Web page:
March 19, 2009
In the Book Notes series, authors create and discuss a music playlist that relates in some way to their recently published books.
David Cristofano's debut novel The Girl She Used to Be impresses with its unique plot, believable characters, tenderness, and genuinely surprising twists that never seem forced.
Brad Listi wrote of the book:
"David Cristofano's debut novel captures the essence of the human spirit, and delivers a story that is simultaneously heartwarming and heartbreaking."
While The Girl She Used to Be takes place in the current moment, it ended up pivotally using a few songs from the 1980’s, most notably Billy Idol’s "White Wedding," which became a subtle anthem for said Girl, a fading individual lost in the Federal Witness Protection Program. In fact, at one point in writing the novel, the lyrics for all of "White Wedding" were embedded in the prose of the story, only to be pulled in later edits. So went the fate of a handful of Scorpions’ tunes, two Tony Bennett numbers, and The Killers’ "Believe Me Natalie."
However, when it came to shaping the story, music was quite integral. The entire first draft was written with headphones firmly affixed. And while the number of different songs to have passed my ears during that period would count way over 2000 (repeatedly), the following playlist represents the songs whose mood, style, and lyrics (despite being taken out of context in many cases) sort of shifted the novel in one direction or the other.
“Progress” by Mute Math, from Reset.
Life is a card that you lay down sometimes.
This difficult-to-find EP captured my attention when first released back in 2004. The songs possess a carefully-constructed wall of sound that I have found unmatched by Mute Math’s peers. Here, in "Progress," the gentle rock/reggae groove will have you closing your eyes and swaying. And the words are spot on.
“Awakening” by Switchfoot, from Oh! Gravity.
I want to live like I know what I’m leaving.
While I’ve loved Switchfoot from way back in the Legend of Chin days (you might not recognize them there), Oh! Gravity was an experiment that worked, and brought forth thoughtful lyrics and music to a flooded genre. With Steve Lillywhite at the production helm, they could do no wrong.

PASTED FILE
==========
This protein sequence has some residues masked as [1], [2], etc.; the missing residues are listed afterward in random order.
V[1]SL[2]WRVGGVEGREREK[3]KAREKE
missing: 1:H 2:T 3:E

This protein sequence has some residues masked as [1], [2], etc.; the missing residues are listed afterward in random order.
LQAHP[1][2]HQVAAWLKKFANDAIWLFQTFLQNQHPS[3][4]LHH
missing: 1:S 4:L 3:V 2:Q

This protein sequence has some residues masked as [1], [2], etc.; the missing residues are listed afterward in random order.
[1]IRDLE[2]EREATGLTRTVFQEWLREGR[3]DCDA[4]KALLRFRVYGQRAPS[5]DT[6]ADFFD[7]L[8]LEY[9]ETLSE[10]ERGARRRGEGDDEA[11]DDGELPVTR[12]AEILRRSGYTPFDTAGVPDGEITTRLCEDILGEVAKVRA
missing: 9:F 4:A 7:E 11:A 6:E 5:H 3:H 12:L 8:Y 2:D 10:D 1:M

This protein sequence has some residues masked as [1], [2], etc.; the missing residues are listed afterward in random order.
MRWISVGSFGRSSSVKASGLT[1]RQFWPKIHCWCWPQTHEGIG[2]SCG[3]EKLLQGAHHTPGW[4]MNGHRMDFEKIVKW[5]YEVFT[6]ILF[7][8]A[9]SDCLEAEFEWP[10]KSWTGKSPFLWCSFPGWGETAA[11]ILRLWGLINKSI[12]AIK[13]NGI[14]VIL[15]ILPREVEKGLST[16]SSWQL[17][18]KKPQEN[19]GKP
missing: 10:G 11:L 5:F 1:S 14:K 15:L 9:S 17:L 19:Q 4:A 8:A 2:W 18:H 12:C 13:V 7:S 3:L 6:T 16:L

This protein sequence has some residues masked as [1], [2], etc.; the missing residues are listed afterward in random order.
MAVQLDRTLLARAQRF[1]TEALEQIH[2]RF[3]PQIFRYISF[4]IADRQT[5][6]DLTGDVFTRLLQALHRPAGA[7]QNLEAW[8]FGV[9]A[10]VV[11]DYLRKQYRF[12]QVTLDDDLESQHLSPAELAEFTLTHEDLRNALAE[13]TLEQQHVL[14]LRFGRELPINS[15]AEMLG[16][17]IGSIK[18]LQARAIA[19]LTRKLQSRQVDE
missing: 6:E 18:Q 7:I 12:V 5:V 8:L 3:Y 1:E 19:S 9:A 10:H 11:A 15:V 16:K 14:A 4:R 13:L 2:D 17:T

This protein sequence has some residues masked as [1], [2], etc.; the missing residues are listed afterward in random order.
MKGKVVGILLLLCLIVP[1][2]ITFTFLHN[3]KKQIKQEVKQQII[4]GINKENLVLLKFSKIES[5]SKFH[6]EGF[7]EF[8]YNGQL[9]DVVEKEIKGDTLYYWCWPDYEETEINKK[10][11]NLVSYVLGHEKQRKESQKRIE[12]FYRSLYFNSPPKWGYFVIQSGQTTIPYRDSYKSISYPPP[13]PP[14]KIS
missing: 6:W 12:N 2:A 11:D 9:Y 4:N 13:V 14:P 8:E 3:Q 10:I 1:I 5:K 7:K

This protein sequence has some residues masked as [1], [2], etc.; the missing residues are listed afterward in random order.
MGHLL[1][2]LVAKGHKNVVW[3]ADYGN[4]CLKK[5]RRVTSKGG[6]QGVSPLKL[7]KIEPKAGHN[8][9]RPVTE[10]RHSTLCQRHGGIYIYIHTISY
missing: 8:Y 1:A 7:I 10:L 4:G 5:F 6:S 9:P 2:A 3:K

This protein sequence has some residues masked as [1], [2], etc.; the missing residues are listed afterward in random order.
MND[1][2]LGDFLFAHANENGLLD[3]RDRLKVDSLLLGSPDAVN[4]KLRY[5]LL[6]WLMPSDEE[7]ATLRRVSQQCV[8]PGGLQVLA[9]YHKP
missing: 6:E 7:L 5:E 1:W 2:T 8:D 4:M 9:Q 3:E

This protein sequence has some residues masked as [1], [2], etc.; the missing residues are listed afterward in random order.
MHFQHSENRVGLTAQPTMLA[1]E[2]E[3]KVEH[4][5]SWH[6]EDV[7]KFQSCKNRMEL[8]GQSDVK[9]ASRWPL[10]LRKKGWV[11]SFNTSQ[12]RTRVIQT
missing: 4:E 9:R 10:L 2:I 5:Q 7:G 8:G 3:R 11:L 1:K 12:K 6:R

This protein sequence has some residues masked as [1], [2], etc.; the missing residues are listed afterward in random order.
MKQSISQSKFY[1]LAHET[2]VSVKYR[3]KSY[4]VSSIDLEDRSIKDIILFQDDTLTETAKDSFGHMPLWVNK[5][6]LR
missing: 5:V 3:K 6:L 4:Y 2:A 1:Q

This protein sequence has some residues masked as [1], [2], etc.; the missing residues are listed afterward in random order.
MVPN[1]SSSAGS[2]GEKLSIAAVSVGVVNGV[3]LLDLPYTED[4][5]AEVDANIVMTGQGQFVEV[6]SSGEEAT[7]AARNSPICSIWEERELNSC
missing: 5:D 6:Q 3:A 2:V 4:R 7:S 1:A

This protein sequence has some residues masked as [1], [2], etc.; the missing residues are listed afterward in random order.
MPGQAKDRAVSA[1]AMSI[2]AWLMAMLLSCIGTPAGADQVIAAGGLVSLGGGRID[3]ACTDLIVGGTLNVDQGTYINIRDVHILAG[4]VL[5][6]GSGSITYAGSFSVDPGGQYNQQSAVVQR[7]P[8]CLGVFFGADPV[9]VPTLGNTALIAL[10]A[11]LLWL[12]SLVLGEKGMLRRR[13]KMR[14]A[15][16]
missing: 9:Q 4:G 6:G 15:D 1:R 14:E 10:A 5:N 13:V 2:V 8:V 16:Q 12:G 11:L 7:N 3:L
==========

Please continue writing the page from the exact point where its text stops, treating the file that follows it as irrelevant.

“Aliens” by Luna Halo, from Shimmer.
Sometimes I’ll admit I purposely forget.
If the aforementioned Mute Math EP is a rare find, then the closest you may come to hearing this Luna Halo disc is my telling you about it. Possessing some of the best-crafted rock songs in the last decade, this disc would go into your iPod and remain permanently burned to its memory—and yours.
“What You Wish For” by Guster, from Lost and Gone Forever.
Would you do it all over right from the start?
These guys manage to put out a lot of sound for an acoustic-based project. The strongest of the Guster library, you can’t go wrong with Lost and Gone Forever. And coincidentally, who produced this masterpiece? You got it: Steve Lillywhite.
“Spies” by Coldplay, from Parachutes.
I awake to find no peace of mind.
Back when no one had really heard of (or paid attention to) Coldplay, they released this gem. The first four songs here justify the cost of the disc and made me a fan, no matter what would come later.
“People Are Like Suns” by Crowded House, from Time on Earth.
What kind of fool imagines love with all this going on?
Nowhere near the best Crowded House album, Time did squeak out some classics, including the above tune. And though it may be hard to believe, Steve Lillywhite put his fingerprint on this record as well.
“Taken” by Plumb, from Beautiful Lumps of Coal.
I’ll always be with you, in the distance that has taken you from me.
Plumb has likely influenced more artists than you might know, and her music has back-doored its way into movies and television shows with regularity over the years. She could write a catchy tune standing on her head, and "Taken" is the perfect example.
“3X5” by John Mayer, from Room for Squares.
And you have this letter. You probably got excited, but there’s nothing else inside it.
Constantly miscategorized and misunderstood, John Mayer can both portray passion and play a mean guitar. He’s not just a man’s man; he’s a woman’s man. It is easy to discard "Your Body Is a Wonderland"—until you recognize just how clever it is. I had John Mayer days when I was writing, where his entire library was queued up and I would run through them in chronological order, then start over again. This was the perfect music for balancing the love/emotion equation, page after page.
David Cristofano and The Girl She Used to Be links:
also at Largehearted Boy:
Previous Book Notes submissions (authors create playlists for their book)
Online "Best Books of 2008" Lists
Largehearted Boy Favorite Novels of 2008
Largehearted Boy Favorite Graphic Novels of 2008
Note Books (musicians discuss literature)
Why Obama (musicians and authors explain their support of the Democratic presidential candidate's campaign)
guest book reviews
52 Books, 52 Weeks (2009 Edition)
52 Books, 52 Weeks (2008 Edition)
52 Books, 52 Weeks (2007 Edition)
52 Books, 52 Weeks (2006 Edition)
52 Books, 52 Weeks (2005 Edition)
52 Books, 52 Weeks (2004 Edition)
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